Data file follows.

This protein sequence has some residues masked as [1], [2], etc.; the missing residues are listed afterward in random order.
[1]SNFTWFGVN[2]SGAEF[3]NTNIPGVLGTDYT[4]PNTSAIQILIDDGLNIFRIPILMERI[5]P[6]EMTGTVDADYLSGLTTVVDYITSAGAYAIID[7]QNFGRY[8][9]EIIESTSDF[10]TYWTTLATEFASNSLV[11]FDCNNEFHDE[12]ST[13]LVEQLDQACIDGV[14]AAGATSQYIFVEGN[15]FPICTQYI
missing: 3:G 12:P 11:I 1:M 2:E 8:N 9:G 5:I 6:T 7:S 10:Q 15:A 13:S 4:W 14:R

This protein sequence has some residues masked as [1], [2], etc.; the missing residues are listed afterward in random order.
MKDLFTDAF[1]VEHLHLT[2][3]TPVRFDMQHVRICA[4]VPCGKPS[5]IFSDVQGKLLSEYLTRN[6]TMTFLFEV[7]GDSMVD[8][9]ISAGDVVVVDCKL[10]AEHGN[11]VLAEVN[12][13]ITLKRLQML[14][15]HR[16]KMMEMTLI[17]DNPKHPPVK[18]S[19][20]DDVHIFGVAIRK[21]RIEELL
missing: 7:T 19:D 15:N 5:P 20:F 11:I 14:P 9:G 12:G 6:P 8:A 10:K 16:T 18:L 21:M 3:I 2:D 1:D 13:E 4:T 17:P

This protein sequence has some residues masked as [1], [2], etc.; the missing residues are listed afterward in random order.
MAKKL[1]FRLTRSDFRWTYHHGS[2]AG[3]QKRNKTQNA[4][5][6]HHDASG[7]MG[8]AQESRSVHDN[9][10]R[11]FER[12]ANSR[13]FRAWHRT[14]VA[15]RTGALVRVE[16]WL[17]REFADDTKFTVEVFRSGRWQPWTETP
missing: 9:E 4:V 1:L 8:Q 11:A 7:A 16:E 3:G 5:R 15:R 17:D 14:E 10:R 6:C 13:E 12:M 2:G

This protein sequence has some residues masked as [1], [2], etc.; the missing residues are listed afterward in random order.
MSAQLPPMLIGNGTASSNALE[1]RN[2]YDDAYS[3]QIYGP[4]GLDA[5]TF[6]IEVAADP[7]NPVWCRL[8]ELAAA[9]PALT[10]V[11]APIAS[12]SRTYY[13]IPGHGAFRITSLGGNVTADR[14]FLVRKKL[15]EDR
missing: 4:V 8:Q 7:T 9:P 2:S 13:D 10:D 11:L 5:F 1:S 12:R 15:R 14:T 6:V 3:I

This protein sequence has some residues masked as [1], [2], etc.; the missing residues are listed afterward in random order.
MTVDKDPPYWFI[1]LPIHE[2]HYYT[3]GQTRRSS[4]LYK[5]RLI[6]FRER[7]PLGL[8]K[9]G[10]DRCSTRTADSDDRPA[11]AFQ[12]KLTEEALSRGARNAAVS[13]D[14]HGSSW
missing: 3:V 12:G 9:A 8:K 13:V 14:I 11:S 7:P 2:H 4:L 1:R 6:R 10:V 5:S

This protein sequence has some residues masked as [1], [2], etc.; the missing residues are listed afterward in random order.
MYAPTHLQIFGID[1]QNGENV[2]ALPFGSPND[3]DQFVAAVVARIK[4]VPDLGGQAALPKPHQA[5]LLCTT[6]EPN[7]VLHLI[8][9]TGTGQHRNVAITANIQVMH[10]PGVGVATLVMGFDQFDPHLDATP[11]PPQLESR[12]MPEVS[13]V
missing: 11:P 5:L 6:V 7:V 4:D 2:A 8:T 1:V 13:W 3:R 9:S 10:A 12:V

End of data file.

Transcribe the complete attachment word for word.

This protein sequence has some residues masked as [1], [2], etc.; the missing residues are listed afterward in random order.
[1]SNFTWFGVN[2]SGAEF[3]NTNIPGVLGTDYT[4]PNTSAIQILIDDGLNIFRIPILMERI[5]P[6]EMTGTVDADYLSGLTTVVDYITSAGAYAIID[7]QNFGRY[8][9]EIIESTSDF[10]TYWTTLATEFASNSLV[11]FDCNNEFHDE[12]ST[13]LVEQLDQACIDGV[14]AAGATSQYIFVEGN[15]FPICTQYI
missing: 3:G 12:P 11:I 1:M 2:E 8:N 9:G 5:I 6:T 7:S 10:Q 15:A 13:S 4:W 14:R

This protein sequence has some residues masked as [1], [2], etc.; the missing residues are listed afterward in random order.
MKDLFTDAF[1]VEHLHLT[2][3]TPVRFDMQHVRICA[4]VPCGKPS[5]IFSDVQGKLLSEYLTRN[6]TMTFLFEV[7]GDSMVD[8][9]ISAGDVVVVDCKL[10]AEHGN[11]VLAEVN[12][13]ITLKRLQML[14][15]HR[16]KMMEMTLI[17]DNPKHPPVK[18]S[19][20]DDVHIFGVAIRK[21]RIEELL
missing: 7:T 19:D 15:N 5:P 20:F 11:I 14:P 9:G 12:G 6:P 8:A 10:K 16:T 18:L 21:M 3:I 2:D 1:D 13:E 4:T 17:P

This protein sequence has some residues masked as [1], [2], etc.; the missing residues are listed afterward in random order.
MAKKL[1]FRLTRSDFRWTYHHGS[2]AG[3]QKRNKTQNA[4][5][6]HHDASG[7]MG[8]AQESRSVHDN[9][10]R[11]FER[12]ANSR[13]FRAWHRT[14]VA[15]RTGALVRVE[16]WL[17]REFADDTKFTVEVFRSGRWQPWTETP
missing: 9:E 4:V 1:L 8:Q 11:A 7:A 16:E 3:G 5:R 15:R 17:D 14:E 10:R 6:C 13:E 12:M 2:G

This protein sequence has some residues masked as [1], [2], etc.; the missing residues are listed afterward in random order.
MSAQLPPMLIGNGTASSNALE[1]RN[2]YDDAYS[3]QIYGP[4]GLDA[5]TF[6]IEVAADP[7]NPVWCRL[8]ELAAA[9]PALT[10]V[11]APIAS[12]SRTYY[13]IPGHGAFRITSLGGNVTADR[14]FLVRKKL[15]EDR
missing: 4:V 8:Q 7:T 9:P 2:S 13:D 10:D 11:L 5:F 1:S 12:R 15:R 14:T 6:V 3:I

This protein sequence has some residues masked as [1], [2], etc.; the missing residues are listed afterward in random order.
MTVDKDPPYWFI[1]LPIHE[2]HYYT[3]GQTRRSS[4]LYK[5]RLI[6]FRER[7]PLGL[8]K[9]G[10]DRCSTRTADSDDRPA[11]AFQ[12]KLTEEALSRGARNAAVS[13]D[14]HGSSW
missing: 3:V 12:G 9:A 8:K 13:V 14:I 11:S 7:P 2:H 4:L 1:R 6:R 10:V 5:S

This protein sequence has some residues masked as [1], [2], etc.; the missing residues are listed afterward in random order.
MYAPTHLQIFGID[1]QNGENV[2]ALPFGSPND[3]DQFVAAVVARIK[4]VPDLGGQAALPKPHQA[5]LLCTT[6]EPN[7]VLHLI[8][9]TGTGQHRNVAITANIQVMH[10]PGVGVATLVMGFDQFDPHLDATP[11]PPQLESR[12]MPEVS[13]V
missing: 11:P 5:L 6:V 7:V 4:D 2:A 8:T 1:V 13:W 3:R 9:S 10:A 12:V